Algeria: 8 foreigners kidnapped at gas plant
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[January 16, 2013]
(AP) -- Islamist militants from Mali attacked a natural gas field partly operated by BP in southern Algeria early on Wednesday, killing a security guard, according to local media, and kidnapping at least eight people, including English, Norwegian, and Japanese nationals, an Algerian security official said.
Seven others were wounded in the attack, including two foreigners, added the state news agency. Ireland has announced that one of the hostages has Irish nationality.
Algerian forces caught up with and surrounded the kidnappers and negotiations for the release of the hostages are ongoing, the Algerian official said. He spoke on condition of anonymity because he was not authorized to speak to the press.
Attacks on oil-rich Algeria's hydrocarbon facilities are very rare, despite decades of fighting an Islamist insurgency, mostly in the north of the country.
In the last several years, however, al-Qaida's influence in the poorly patrolled desert wastes of southern Algeria and northern Mali and Niger has grown and it operates smuggling and kidnapping networks throughout the area.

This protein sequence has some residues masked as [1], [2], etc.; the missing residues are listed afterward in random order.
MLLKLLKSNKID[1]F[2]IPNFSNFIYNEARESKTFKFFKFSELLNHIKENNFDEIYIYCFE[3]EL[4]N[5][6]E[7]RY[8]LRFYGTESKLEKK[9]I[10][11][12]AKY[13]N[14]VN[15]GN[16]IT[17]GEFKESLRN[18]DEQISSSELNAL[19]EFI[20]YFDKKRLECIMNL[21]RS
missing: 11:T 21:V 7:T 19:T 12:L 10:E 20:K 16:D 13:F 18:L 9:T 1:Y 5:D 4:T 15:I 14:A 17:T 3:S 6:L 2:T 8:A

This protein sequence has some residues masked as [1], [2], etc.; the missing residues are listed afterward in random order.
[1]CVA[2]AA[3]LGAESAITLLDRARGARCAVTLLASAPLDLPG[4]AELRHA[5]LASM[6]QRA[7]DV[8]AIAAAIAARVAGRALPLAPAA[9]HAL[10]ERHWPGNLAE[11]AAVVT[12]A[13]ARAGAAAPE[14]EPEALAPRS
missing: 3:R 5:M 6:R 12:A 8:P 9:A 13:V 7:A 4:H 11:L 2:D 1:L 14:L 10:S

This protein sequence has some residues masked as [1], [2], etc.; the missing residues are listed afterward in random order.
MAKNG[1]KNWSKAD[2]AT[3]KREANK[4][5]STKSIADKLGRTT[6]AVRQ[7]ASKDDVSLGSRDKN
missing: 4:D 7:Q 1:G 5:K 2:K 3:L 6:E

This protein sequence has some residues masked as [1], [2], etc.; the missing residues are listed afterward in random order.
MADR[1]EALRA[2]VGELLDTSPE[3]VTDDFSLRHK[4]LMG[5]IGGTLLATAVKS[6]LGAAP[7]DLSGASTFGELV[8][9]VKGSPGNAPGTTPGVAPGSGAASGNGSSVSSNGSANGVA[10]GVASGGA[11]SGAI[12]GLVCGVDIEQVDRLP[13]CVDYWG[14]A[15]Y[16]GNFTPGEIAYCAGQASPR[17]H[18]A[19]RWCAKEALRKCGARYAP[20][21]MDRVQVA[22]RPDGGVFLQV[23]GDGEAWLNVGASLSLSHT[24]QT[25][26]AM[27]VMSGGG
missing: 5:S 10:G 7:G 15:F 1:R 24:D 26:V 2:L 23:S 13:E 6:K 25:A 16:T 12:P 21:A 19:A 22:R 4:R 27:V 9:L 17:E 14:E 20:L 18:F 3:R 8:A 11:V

The attack in Algeria comes as French troops are trying to take back northern Mali from the militants. A rebellion that has seized control of northern Mali includes groups with close ties to al-Qaida and already holds seven French hostages as well as four Algerian diplomats.
The Ain Amenas natural gas field where the attack occurred, however, is more than 1,000 kilometers (600 miles) from the Mali border, though it is just 60 miles (100 kilometers) from Libya's deserts.
The British Foreign Office confirmed "a terrorist incident is ongoing" near the facility in Ain Amenas, 1,300 kilometers (800 miles) from the capital in Algeria's vast desert south. It could not confirm if any British nationals were involved in the incident.
BP, together with Norwegian company Statoil and the Algerian state oil company, Sonatrach, operate the gas field. A Japanese company, JGC Corp, provides services for the facility as well.
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Japanese Chief Cabinet Secretary Yoshihide Suga says kidnapped foreigners include Japanese employees of JGC.
"We have withheld information earlier but we are certain that JGC is the one affected," Suga said, adding that the government is now negotiating with local officials through diplomatic channels, asking for safety first to protect the lives of the Japanese nationals.
Statoil said that it has 20 employees in the facility. The Norwegian Foreign Ministry said it could not confirm that a Norwegian citizen has been abducted.
Algeria had long warned against military intervention against the rebels in northern Mali, fearing the violence could spill over its own long and porous border.
Press; BY AOMAR OUALI]
Associated Press writer Mari Yamaguchi contributed to this report from Tokyo.
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